Violet’s portrait was known to terrify the artists who resided at the house from the 1920s to the 1950s, when it served as the Laurelfield Arts Colony—and this is exactly the period Zee’s husband, Doug, is interested in. An out-of-work academic whose only hope of a future position is securing a book deal, Doug is stalled on his biography of the poet Edwin Parfitt, once in residence at the colony. All he needs to get the book back on track—besides some motivation and self-esteem—is access to the colony records, rotting away in the attic for decades. But when Doug begins to poke around where he shouldn’t, he finds Gracie guards the files with a strange ferocity, raising questions about what she might be hiding. The secrets of the hundred-year house would turn everything Doug and Zee think they know about her family on its head—that is, if they were to ever uncover them.
In this brilliantly conceived, ambitious, and deeply rewarding novel, Rebecca Makkai unfolds a generational saga in reverse, leading the reader back in time on a literary scavenger hunt as we seek to uncover the truth about these strange people and this mysterious house. With intelligence and humor, a daring narrative approach, and a lovingly satirical voice, Rebecca Makkai has crafted an unforgettable novel about family, fate and the incredible surprises life can offer. (Summary and pic from goodreads.com)
I received a free copy of this book in exchange for my honest review.
My Review: I wanted to like this book more than I did. First off, I liked the writing style. It was easy to get into and read quickly. I don’t like when I have to slog through the writing in order to get to the story. So that was a good thing. Also, the story is told backwards, which is kind of cool and different. Not shocking and unheard of, but a little outside of the norm. Does this make it confusing? Yes.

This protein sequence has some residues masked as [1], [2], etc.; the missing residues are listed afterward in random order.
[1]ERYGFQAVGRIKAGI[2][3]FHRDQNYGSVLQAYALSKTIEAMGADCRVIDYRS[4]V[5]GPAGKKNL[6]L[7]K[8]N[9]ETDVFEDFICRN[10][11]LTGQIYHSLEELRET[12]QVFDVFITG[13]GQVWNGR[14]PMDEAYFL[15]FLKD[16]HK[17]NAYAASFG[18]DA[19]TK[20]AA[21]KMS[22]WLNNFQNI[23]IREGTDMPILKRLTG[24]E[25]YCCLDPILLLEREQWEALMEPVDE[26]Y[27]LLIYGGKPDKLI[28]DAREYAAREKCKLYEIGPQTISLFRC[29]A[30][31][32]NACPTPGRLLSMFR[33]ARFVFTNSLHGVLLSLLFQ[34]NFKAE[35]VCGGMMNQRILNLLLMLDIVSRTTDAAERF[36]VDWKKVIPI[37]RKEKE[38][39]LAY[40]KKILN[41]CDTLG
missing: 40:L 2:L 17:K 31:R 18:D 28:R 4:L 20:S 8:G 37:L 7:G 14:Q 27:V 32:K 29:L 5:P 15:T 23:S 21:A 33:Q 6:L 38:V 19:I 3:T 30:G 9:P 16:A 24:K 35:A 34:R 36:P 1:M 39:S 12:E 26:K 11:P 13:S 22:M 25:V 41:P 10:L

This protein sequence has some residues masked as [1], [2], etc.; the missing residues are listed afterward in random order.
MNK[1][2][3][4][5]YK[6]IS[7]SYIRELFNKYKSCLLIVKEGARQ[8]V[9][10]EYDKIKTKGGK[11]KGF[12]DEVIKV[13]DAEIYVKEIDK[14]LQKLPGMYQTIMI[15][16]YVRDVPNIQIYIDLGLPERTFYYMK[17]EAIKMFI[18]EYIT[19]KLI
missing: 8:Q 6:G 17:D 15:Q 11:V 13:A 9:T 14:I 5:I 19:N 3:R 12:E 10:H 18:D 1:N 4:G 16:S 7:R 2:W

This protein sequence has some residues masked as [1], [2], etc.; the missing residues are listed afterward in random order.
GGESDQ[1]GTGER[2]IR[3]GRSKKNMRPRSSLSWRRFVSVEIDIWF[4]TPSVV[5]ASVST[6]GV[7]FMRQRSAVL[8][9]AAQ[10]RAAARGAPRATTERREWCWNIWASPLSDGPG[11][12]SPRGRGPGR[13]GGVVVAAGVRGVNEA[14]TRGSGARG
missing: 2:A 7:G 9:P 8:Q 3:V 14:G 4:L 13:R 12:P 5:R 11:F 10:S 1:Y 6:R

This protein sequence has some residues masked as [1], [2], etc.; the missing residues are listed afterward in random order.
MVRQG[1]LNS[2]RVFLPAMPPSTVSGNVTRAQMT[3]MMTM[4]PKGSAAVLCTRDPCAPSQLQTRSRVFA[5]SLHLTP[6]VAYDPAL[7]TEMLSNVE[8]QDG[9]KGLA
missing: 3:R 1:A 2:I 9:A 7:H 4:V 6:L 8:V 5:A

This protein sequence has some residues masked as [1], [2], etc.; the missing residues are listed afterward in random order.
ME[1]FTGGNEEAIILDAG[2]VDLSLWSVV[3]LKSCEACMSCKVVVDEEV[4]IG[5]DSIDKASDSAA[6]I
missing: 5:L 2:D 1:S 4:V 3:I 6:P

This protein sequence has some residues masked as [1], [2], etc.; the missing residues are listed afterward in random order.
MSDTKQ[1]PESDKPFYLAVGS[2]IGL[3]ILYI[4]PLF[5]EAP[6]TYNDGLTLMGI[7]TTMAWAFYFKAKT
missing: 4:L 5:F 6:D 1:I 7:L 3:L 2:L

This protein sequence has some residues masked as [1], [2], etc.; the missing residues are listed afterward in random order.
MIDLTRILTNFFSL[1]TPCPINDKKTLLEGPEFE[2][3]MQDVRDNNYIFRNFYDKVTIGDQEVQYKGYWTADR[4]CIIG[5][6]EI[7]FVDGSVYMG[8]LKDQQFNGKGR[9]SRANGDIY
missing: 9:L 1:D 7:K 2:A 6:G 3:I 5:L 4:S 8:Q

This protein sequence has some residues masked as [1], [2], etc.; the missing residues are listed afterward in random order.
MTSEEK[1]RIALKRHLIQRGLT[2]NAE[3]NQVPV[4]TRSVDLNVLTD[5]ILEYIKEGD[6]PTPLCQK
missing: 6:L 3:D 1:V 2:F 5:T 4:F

But I guess my problem was the story. I mean, I wanted to like the story more. Maybe I’m just insensitive to artists or the artists’ plight or something, but after reading the entire book I was hoping for a little more explanation about why. You know how some books just beg the question why? Like “Why was this written?” “What was the point of this?” This book was like that for me. I just can’t figure out what the point was. The author’s acknowledgement at the end gave what I thought pretty much summed it up: “Artists need a community.” So there ya go. I guess they do? I mean. Sure. They do.
There were some interesting moments and some interesting characters, but by and large I didn’t like any of the characters (I really have a problem with people who have little to no morals and couldn’t care less about it. Also. Antisocial people. Like the DSM definition of “antisocial” wherein they try to ruin other’s lives while posing as a completely normal person. That kind of antisocial). So the characters weren’t likeable and the one character who was interesting is a ghost but is never really discussed at length nor fleshed out (haha), to the point where she actually never became much of anything. So I was left with this rag tag bunch of people (artists, you know, who need a community) and they’re doing weird things and living their [pretty much] immoral lives and there ya go. And by immoral I don’t mean the homosexuality in this book, I just mean in general that the characters do immoral things and don’t really care.
Also—I was confused. I was confused about the characters and what was happening, and sometimes I felt like there were things that were happening that should have been more obvious to me and I should have caught, but I didn’t. I could feel it just out of my reach. Or maybe I wanted there to be something and there wasn’t? I’m still not sure.
In the end, here’s what you have—characters I didn’t personally like with a mundane story with a few blips of weirdness here and there. And artists. But at least it’s all presented well.
My rating: 2 stars.
For the sensitive reader: There isn’t much language although there is some suggested sexual promiscuity, some of it homosexual.